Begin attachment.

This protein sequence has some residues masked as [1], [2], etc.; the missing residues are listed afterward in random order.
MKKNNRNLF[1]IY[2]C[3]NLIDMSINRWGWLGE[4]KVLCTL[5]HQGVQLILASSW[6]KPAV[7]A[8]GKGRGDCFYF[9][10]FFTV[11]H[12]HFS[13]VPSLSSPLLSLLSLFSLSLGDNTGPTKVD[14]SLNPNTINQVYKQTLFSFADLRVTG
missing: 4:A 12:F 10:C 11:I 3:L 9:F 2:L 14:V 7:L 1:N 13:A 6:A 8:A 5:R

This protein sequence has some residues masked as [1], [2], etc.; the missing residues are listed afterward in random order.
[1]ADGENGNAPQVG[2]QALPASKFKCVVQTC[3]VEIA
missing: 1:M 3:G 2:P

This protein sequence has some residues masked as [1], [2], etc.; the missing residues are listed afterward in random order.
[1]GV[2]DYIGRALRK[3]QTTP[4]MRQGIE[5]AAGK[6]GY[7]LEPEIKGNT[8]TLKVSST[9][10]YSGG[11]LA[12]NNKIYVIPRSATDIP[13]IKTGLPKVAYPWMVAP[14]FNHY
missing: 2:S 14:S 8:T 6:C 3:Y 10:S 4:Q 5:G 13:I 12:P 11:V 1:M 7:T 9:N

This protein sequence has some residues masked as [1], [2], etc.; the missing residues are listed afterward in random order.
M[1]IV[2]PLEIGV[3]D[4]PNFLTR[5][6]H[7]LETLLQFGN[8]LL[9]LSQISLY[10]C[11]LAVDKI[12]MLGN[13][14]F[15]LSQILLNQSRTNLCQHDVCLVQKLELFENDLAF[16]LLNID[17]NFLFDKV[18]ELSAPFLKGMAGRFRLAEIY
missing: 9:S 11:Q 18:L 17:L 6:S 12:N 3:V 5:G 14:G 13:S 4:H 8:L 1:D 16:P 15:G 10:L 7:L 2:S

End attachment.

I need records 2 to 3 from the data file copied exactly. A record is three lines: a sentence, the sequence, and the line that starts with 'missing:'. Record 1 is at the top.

This protein sequence has some residues masked as [1], [2], etc.; the missing residues are listed afterward in random order.
[1]ADGENGNAPQVG[2]QALPASKFKCVVQTC[3]VEIA
missing: 1:M 3:G 2:P

This protein sequence has some residues masked as [1], [2], etc.; the missing residues are listed afterward in random order.
[1]GV[2]DYIGRALRK[3]QTTP[4]MRQGIE[5]AAGK[6]GY[7]LEPEIKGNT[8]TLKVSST[9][10]YSGG[11]LA[12]NNKIYVIPRSATDIP[13]IKTGLPKVAYPWMVAP[14]FNHY
missing: 2:S 14:S 8:T 6:C 3:Y 10:S 4:Q 5:G 13:I 12:P 11:V 1:M 7:T 9:N